VIDEO AND PICTURES: Punk's not dead for Viva as TV fame comes calling
An 82 year-old great-grandmother from Cornwall – who may hold claim to the title of Britain's oldest punk rocker – is to be immortalised in a documentary.
Sprightly pensioner Viva Hamnell's story of her rise to fame as a vocalist with legendary Cornish punk band The Bricks in the late 1970s and her later notoriety during a sensational drug trial is charted by award-winning director Amanda Bluglass and cameraman Danny Cooke.
After the breakdown of her marriage in 1976, the then 45-year-old mother-of-two moved to a secluded farmhouse in the village of St Anne's Chapel, near Gunnislake, South East Cornwall, to face what she perceived would be a bleak future.
"After the marriage split my life changed and I sat down on the front step of my new home and cried my eyes out," said Viva.
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But as the musical and cultural explosion of punk rock gripped the nation over the long, hot summer of 1976, she soon found herself leading an unlikely double life – as a lollipop lady by day and a backing singer with her 21-year-old son's punk rock band The Bricks by night.
Simon's popular seven-piece band – generally acknowledged as Cornwall's first punk outfit – soon gained a cult following and garnered favourable comparisons with new wavers the Rezillos, as they toured Devon and Cornwall with tracks such as High Rise Harry and Dole Queue.
"There was a spirit and energy about punk – it had great freedom with no rules," explained Viva.
But she fell foul of the law in February 1979, when an early-morning drugs swoop found cannabis plants in her garden – and the bizarre circumstances of her trial made the national press.
"I was in bed on a Saturday morning when the police burst in," said Viva. "When they asked me what it was I said, 'I thought they were tomato plants'."
During the subsequent court case she was found not guilty after claiming she had received the plants from a friend and, unaware of their true nature, had intended feeding them to her pet goat.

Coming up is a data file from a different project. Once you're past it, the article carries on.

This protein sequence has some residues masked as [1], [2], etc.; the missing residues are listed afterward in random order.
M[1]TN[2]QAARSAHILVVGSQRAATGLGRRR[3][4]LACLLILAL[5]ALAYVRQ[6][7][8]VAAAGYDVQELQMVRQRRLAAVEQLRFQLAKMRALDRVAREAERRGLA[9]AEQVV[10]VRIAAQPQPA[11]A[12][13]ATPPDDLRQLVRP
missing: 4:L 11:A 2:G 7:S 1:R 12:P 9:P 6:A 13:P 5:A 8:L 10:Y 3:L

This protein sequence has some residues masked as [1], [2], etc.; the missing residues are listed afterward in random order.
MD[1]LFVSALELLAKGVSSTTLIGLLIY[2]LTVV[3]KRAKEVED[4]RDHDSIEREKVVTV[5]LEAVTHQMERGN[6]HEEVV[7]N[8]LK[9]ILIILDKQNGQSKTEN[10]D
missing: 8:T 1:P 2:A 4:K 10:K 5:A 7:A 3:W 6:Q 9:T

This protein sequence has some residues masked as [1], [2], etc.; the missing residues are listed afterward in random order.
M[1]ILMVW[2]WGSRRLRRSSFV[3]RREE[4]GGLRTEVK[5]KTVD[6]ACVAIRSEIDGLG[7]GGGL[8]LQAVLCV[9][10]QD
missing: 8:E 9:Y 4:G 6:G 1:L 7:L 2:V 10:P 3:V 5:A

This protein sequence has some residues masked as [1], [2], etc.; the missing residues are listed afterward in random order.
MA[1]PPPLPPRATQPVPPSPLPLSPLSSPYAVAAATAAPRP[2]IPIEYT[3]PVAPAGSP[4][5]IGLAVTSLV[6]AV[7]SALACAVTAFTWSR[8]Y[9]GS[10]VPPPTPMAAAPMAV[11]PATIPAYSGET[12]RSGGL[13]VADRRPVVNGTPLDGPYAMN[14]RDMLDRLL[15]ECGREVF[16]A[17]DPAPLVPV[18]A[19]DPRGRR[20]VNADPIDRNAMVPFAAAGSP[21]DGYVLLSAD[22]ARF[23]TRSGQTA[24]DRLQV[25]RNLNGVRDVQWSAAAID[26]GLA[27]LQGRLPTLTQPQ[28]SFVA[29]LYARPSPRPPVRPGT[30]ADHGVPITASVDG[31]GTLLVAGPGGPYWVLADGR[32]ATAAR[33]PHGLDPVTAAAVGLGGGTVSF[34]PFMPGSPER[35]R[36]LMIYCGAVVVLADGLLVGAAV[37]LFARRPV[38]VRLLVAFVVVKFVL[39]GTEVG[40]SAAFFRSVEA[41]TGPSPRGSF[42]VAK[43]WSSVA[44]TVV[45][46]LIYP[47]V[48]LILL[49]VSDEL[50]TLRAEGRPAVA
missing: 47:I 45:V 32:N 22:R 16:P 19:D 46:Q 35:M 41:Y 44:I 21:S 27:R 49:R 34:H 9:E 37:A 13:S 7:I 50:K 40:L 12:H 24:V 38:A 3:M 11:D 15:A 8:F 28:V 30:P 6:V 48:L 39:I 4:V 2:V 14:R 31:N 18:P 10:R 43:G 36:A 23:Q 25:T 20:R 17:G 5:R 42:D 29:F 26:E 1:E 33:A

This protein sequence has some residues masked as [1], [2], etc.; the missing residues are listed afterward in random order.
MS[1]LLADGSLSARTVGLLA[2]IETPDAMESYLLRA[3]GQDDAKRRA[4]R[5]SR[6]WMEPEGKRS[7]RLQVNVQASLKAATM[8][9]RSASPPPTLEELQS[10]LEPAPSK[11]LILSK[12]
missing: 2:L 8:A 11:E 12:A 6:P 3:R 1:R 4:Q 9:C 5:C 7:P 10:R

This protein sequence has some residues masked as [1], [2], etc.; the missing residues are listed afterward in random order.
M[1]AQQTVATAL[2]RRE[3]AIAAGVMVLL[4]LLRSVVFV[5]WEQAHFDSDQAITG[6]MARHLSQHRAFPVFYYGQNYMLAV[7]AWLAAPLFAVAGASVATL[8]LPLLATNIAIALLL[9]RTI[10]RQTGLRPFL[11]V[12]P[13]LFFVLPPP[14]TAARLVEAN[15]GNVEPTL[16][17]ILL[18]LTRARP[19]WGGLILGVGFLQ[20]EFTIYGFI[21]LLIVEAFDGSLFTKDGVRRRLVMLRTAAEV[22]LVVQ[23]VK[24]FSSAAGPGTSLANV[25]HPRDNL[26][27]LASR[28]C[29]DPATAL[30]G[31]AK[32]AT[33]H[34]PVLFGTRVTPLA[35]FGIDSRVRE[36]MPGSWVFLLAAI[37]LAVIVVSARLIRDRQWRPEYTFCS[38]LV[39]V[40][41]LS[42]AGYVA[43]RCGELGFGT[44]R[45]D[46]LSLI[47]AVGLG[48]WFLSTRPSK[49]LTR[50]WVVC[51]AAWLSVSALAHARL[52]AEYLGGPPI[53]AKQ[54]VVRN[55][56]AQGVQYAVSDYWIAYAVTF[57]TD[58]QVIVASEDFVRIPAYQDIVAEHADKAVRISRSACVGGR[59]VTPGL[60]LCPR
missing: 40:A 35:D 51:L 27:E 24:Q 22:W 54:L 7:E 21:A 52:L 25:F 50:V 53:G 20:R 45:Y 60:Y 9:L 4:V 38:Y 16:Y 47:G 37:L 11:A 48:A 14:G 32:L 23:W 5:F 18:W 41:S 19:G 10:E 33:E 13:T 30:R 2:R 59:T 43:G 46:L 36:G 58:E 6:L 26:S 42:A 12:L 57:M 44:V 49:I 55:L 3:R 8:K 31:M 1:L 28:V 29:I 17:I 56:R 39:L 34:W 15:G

While Viva has moved on from the black tights, girl guide outfits and safety pin earrings of her heyday, her current look echoes the creations of Dame Vivienne Westwood, the pioneering designer who brought punk and new wave into the mainstream.
Film-maker Ms Bluglass whose recent project Ray: A Life Underwater received 12 international film festival plaudits, explained how she was attracted to Viva for her latest project. "A friend told me about her and the minute I met her I just knew this film had to happen," she said.
"We've followed Viva from her farmhouse to Glastonbury, where she has worked for the last 30 years, and relived her years of leading a punk band to setting up the Elephant Fayre – the forerunner of Cornwall's renowned Port Eliot Festival."
With the short-edit version of the film soon to be screened on Channel 4, Amanda hopes a crowd-funding scheme will allow the purchase of the only known footage of The Bricks performing live and a much longer version of the documentary to be completed.
"This footage, owned by the BBC, is such a find and will transport the viewer back decades," she explained.
Viva keeps a high profile despite her advancing years, with an audience-participation performance at Glastonbury each year, where she shares her experiences with small, intimate audiences.
"To me it's just my life history but there's been so many people along the way, and the punk era in particular brought something alive in me.
"I never think I'm 82 – in my head I'm just Viva. It's Latin for 'to live' and that's what I've got to do."